People talk about “being accountable” and “taking responsibility” like it’s the easiest thing in the world to do. But let’s be real: it can be really stressful when someone tells you that your actions (or inactions) have perpetuated harm in some way. Especially when your actions were unintentional.
Years ago, I learned this really great strategy for coping with the fallout of and taking responsibility for my actions when they’ve caused harm and today I’m sharing that strategy with you in the hopes that they, too, will serve you well.
Whenever you find yourself in a sticky situation: CLAIM.
C stands for Center. Ground. Calm down. Whether that means taking a moment to yourself to process what just happened. Finding a way to ground in the moment by connecting to the Earth through your feet. Taking long, deep breaths. Clenching your fists or your jaw. Remembering to see the humanity of the other person. Forgiving yourself. Or anything else you can think of. Being told that you messed up can be hard to cope with in the moment, especially if the person who’s confronting you is coming at you from a place of anger and frustration. So do yourself a favour and Center.
L stands for Listen. Actively. Allow the other person to say their piece, fully, without interruption. Give them the space they need to speak their truth no matter how hurtful their words may be. Without interruption. When we interrupt the other person we often (unintentionally) silence the person (and sometimes even escalate the situation). We are conditioned to want the other person to understand us and our intentions before we understand them and their experience. Therefore, it’s important to witness their words. Their intonation. Their body language. Their energy. Without judgement. And once again, without interruption.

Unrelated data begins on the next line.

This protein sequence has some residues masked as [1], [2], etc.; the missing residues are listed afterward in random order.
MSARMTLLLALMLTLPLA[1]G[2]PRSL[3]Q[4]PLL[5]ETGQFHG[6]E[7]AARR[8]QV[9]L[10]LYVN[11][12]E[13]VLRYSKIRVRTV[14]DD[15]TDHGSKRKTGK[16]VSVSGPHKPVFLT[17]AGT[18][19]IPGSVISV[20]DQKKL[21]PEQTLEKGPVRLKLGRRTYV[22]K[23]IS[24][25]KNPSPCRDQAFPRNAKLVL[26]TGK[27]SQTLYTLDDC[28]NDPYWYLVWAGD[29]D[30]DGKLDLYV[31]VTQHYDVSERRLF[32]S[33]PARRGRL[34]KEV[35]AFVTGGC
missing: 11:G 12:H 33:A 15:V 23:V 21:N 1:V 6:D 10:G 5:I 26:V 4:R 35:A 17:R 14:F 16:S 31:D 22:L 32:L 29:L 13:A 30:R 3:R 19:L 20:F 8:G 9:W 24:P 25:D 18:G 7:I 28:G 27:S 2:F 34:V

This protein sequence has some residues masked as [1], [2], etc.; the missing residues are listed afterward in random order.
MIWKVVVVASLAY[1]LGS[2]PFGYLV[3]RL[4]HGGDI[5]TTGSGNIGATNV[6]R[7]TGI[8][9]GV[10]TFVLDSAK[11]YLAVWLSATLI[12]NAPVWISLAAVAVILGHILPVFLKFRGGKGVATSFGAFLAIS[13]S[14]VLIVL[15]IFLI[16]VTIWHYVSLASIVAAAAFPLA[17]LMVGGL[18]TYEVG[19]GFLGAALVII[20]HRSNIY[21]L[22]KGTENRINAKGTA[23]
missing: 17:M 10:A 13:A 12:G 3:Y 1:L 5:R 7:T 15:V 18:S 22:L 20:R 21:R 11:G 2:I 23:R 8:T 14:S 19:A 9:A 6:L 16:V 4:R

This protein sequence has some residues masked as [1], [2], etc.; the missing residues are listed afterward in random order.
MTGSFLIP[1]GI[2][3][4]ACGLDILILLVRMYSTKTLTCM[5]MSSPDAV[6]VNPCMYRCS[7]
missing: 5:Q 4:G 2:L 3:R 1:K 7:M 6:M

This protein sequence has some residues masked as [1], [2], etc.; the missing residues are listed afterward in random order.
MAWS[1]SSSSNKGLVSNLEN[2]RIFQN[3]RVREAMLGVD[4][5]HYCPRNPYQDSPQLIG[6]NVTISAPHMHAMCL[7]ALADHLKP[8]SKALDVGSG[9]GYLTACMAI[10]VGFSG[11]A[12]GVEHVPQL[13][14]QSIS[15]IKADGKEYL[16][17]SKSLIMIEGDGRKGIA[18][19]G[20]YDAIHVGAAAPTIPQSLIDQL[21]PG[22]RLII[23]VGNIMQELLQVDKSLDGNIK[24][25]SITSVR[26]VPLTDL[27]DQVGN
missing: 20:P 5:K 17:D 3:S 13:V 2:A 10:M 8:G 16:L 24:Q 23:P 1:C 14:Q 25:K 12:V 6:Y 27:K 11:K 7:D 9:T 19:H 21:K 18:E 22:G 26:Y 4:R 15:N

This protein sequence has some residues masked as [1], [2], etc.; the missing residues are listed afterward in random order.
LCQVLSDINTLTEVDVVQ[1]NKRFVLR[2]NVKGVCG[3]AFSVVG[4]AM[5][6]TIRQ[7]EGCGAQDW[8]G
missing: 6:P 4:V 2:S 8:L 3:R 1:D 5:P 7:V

A stands for Acknowledge. Admit. Apologize.
Acknowledge, admit to, and apologize for the harm you caused. Here’s the thing, even though you may have no idea how you caused harm, the fact still remains that your actions created an unsafe (and likely, triggering) experience for the person who is bravely addressing the situation with you. And as conscious human beings, that’s something we always want to be mindful of.
Making an authentic apology means that you recognize that you can’t just apologize the problem away. Instead of using your apology as a strategy for ending the problem, use it as an opportunity to learn, expand, be vulnerable and grow.
I stands for Inquire. Question. Ask for clarification.
This is your opportunity (after you’ve apologized) to ask the person if you can ask a couple of questions to make sure that you fully understand what happened and why it triggered / offended / affected them the way that it did. If they say no, then respect that and move on. However, if they say yes, fire away. But remember to check your tone. When we don’t actively check our ego in these situations, the questions we ask can come off sounding like an interrogation laced with the energy of retaliation. You don’t want this. It will escalate the situation, create more harm and cut you off from truly learning anything from this experience. Don’t let that happen.